“We are, all of us, creatures of habit,” wrote Edgar Rice Burroughs in his 1916 novel ‘The Beasts of Tarzan’. In so doing, he coined an aphorism that science and psychology have subsequently proved to be more accurate and apposite than he might have imagined at the time.
This very morning, each of us has subconsciously repeated the cycle of many different habits. We’ve got out of bed prompted by the siren call of an alarm. Stood bleary-eyed in front of the bathroom mirror and brushed our teeth. Grabbed a latte just how we like it at our favourite coffee shop – tendering our little black and blue loyalty card to be stamped as we did so. Glanced at the headlines in the Metro. Said “Good morning” to the smiling receptionist…the list of our repeated daily habits – routines if you like, expands as time passes.
What then is a habit? In simple terms it is a behaviour done with little or no conscious thought. In psychology, ‘habits’ are defined as behavioural patterns enacted automatically in response to a situation in which the behaviour has been performed repeatedly and consistently in the past. (Verplanken & Aarts, 1999; Wood and Neal, 2009). Not only have we conditioned ourselves to behave in a particular way in a given context, recent investigation suggests that alternative actions are actually less accessible in the brain (Danner, Aarts & de Vries, 2007, 2008).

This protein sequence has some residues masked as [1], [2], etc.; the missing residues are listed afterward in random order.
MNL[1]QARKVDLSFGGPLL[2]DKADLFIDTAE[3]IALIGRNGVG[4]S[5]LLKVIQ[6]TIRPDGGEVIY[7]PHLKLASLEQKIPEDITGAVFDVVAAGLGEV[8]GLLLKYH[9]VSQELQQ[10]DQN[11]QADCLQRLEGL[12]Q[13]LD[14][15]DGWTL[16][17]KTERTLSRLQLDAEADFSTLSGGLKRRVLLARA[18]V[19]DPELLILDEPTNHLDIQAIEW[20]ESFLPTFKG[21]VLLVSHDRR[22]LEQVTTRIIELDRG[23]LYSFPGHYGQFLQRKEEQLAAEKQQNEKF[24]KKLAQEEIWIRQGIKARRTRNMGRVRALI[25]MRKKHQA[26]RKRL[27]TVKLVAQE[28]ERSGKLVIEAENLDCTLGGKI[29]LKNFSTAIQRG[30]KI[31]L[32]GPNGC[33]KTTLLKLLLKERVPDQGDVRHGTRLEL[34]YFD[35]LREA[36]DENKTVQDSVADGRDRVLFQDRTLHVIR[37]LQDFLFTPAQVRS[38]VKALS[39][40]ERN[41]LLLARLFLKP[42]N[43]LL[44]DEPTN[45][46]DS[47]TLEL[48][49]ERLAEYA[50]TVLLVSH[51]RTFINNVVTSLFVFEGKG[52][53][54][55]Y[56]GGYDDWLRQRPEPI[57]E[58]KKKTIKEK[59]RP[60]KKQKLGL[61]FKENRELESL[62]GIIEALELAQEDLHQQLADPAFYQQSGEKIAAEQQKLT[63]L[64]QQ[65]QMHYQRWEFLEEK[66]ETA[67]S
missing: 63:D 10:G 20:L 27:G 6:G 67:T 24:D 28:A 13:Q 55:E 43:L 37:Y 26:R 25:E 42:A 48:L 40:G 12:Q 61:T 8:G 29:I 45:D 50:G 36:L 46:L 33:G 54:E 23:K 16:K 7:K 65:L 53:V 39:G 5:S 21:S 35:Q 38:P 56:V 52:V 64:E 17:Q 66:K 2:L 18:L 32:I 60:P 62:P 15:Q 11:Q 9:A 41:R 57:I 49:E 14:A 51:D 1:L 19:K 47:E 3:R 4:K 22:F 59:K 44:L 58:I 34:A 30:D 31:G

What then if you could harness the psychology of habit formation to encourage your customers to use your product, service or brand more frequently or more consistently? Well, you can. Companies that form strong customer habits enjoy several benefits to their bottom line. They successfully attach their product to internal triggers. Instead of relying on expensive marketing, habit-forming companies link their services to peoples’ daily routines and emotions. Revenues increase and costs fall.
Habit-forming products, both good and bad, have been around for decades but technology has magnified the power and potential of this approach – think Facebook, Pinterest, Twitter, Instagram, Minecraft, Candy Crush or Fitbit. These category leading brands, and many others like them, design their customer or user experience around the four stages in the habit formation cycle:-
We have developed ways of helping clients make their product or service customer experience more habit-forming, at each and every stage in this cycle, as illustrated in the diagram above. This approach can be applied in any sector where it is a realistic objective to secure purchases or customer engagement with the brand at least once a quarter. Do get in touch if you would like to know more about how to go about harnessing the psychology of habit formation to grow your business or brand.
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